Good news budget plan will boost schools
(Utah) Buoyed by an expanding job base and strong demand for real estate, the Utah economy will generate some $1.3 billion in unexpected revenue for state coffers next year—with the lion’s share of those dollars going to schools.
Gov. Gary Herbert unveiled a budget plan earlier this week that provides K-12 schools with $208 million in new spending, bringing the total amount of state support to $5 billion.
“I'm grateful for the strong economic performance that has created this revenue growth,” Herbert said at a press briefing. “As we head into the legislative session, we look forward to investing a sizable portion of this money in education while also returning a sizable portion of these revenues to the taxpayer.”
Utah, which boasts an unemployment rate of less than 3 percent—nearly a full percentage point under the national average—had a net in-migration of over 100,000 people since 2014.
The state’s capital, Salt Lake City, has emerged as one the nation’s newest tech centers, elevated by the $3.6 billion reconstruction of the city’s airport.
Another stream of revenue is also expected after the governor signed legislation authorizing the medical marijuana initiative passed by voters in November.
Overall, the Utah state government will spend $16.6 billion under the governor’s plan. The state would also have $575 million reserved in a rainy day fund, and be one of only nine states to have maintained a AAA credit rating, according to Herbert’s office.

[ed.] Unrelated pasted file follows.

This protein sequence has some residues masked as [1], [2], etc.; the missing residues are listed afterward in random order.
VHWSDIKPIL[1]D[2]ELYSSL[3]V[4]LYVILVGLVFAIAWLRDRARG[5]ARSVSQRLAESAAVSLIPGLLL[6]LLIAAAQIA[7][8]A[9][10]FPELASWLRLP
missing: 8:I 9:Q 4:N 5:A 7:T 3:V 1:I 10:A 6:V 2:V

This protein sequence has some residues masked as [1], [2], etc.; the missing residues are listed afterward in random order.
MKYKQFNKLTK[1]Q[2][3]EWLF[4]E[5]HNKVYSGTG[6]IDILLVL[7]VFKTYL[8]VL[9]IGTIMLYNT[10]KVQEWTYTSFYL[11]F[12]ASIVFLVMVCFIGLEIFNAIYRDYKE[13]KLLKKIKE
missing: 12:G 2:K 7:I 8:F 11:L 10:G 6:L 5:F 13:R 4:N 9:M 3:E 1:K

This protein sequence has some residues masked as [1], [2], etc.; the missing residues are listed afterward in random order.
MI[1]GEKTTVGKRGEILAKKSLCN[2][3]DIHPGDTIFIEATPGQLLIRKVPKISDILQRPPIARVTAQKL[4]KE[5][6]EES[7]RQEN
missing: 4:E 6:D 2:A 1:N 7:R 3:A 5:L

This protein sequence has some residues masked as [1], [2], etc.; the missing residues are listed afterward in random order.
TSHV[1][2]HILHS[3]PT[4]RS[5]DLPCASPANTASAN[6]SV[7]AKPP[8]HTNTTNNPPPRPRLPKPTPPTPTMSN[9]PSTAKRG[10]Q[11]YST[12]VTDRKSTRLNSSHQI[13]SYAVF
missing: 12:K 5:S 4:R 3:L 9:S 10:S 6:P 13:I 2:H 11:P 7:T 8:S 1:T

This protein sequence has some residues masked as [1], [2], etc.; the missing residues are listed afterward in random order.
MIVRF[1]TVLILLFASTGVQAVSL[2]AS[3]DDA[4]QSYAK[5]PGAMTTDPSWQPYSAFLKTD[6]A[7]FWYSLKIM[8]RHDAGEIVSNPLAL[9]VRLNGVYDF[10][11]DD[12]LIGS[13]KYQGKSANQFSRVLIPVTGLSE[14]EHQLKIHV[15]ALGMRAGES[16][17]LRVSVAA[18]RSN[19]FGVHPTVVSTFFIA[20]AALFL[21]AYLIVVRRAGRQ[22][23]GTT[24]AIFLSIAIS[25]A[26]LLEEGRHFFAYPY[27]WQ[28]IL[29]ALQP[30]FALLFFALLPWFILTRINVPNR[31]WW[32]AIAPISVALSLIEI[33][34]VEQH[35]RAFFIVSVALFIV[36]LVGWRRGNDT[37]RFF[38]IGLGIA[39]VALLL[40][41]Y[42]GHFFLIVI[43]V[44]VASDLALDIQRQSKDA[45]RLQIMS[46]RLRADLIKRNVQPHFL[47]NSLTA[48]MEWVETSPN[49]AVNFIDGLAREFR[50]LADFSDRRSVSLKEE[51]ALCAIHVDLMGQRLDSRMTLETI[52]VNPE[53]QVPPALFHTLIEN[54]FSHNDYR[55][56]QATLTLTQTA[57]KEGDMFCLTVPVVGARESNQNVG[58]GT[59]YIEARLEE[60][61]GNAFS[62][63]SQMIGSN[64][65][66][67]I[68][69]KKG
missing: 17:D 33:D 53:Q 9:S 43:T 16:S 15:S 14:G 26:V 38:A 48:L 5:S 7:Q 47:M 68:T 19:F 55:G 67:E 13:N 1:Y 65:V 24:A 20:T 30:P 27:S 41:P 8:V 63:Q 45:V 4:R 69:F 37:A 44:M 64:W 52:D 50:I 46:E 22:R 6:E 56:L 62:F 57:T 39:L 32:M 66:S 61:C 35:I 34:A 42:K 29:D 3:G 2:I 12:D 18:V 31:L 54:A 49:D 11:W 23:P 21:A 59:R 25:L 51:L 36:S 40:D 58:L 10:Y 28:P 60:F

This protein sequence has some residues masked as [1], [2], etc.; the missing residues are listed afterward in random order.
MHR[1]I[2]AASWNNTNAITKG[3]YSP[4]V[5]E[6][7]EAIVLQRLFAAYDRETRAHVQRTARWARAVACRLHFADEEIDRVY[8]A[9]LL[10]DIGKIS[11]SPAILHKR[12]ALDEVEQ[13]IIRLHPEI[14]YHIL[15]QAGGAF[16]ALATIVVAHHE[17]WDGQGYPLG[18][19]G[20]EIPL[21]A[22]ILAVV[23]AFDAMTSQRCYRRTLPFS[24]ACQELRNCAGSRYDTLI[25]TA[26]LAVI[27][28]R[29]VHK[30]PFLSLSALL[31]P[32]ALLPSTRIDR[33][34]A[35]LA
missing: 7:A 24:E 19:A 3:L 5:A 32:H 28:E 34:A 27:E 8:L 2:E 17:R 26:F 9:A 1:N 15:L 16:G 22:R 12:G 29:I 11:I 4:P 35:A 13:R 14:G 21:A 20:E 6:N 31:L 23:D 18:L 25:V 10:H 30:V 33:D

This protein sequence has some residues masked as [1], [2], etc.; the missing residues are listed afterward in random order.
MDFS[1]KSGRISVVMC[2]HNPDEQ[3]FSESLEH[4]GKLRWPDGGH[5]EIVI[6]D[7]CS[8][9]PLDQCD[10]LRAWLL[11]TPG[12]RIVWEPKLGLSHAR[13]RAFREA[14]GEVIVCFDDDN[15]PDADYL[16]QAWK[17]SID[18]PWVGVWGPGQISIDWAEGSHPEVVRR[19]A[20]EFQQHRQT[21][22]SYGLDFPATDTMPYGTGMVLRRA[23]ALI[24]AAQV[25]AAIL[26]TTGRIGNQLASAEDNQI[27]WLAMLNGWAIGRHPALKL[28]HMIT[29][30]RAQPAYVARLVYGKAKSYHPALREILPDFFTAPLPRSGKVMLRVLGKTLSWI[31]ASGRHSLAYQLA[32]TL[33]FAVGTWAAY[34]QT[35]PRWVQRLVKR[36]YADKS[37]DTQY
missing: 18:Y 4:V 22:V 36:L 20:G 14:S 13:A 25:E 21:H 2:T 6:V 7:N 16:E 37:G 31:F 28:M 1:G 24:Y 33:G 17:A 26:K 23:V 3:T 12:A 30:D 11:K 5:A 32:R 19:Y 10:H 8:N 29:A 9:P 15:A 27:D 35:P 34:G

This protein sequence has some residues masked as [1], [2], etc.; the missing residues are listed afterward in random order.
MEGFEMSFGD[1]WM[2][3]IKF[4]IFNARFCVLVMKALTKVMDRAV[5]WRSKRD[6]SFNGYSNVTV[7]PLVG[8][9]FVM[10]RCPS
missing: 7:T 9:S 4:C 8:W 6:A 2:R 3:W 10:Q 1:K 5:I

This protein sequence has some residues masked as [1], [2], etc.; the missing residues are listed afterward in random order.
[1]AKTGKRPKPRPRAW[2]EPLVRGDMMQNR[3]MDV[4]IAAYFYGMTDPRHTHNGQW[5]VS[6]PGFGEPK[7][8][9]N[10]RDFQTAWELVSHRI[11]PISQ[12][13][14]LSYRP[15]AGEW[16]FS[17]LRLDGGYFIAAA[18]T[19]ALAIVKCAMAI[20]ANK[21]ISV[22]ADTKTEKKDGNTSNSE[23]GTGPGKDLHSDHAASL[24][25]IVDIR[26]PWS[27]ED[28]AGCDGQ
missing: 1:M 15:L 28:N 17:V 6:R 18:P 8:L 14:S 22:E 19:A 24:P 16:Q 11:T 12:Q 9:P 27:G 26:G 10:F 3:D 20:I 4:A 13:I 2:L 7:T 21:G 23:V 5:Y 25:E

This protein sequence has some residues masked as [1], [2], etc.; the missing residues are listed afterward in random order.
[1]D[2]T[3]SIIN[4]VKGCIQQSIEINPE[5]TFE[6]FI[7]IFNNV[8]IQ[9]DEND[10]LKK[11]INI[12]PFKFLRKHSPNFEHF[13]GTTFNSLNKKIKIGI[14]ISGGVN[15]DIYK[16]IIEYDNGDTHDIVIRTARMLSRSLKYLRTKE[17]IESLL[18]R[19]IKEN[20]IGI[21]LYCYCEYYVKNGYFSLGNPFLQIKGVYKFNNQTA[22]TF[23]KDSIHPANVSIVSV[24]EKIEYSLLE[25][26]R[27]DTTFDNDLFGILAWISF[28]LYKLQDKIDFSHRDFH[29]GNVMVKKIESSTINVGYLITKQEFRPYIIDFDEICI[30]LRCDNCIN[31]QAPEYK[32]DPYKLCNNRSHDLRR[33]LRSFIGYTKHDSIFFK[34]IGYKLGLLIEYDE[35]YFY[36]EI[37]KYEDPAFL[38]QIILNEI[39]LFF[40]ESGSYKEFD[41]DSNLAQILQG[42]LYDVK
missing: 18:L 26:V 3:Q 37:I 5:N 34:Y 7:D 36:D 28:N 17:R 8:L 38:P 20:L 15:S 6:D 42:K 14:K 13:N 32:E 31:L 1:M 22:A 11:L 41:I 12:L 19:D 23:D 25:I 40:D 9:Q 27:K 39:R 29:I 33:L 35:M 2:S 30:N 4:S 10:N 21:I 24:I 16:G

The governor would increase locally-controlled spending by $170 million next year, which amounts to a 4 percent jump in per-pupil spending, even as the statewide enrollment is expected to grow by almost 8,000 students.
The governor’s budget came as welcome news to school officials that have struggled to make ends meet during the recession years.
“The reaction was a very robust, ‘Wow!,” Terry Shoemaker, executive director of the Utah School Superintendents Association, told the Desert News.
“We've not seen such a thing, so we’re just kind of absorbing it right now and we're not sure exactly where this is going to go,” he said. “We’ve seen large surpluses in the past, and estimates in the past, but we’re excited about its potential. We’ll just have to see where it goes.”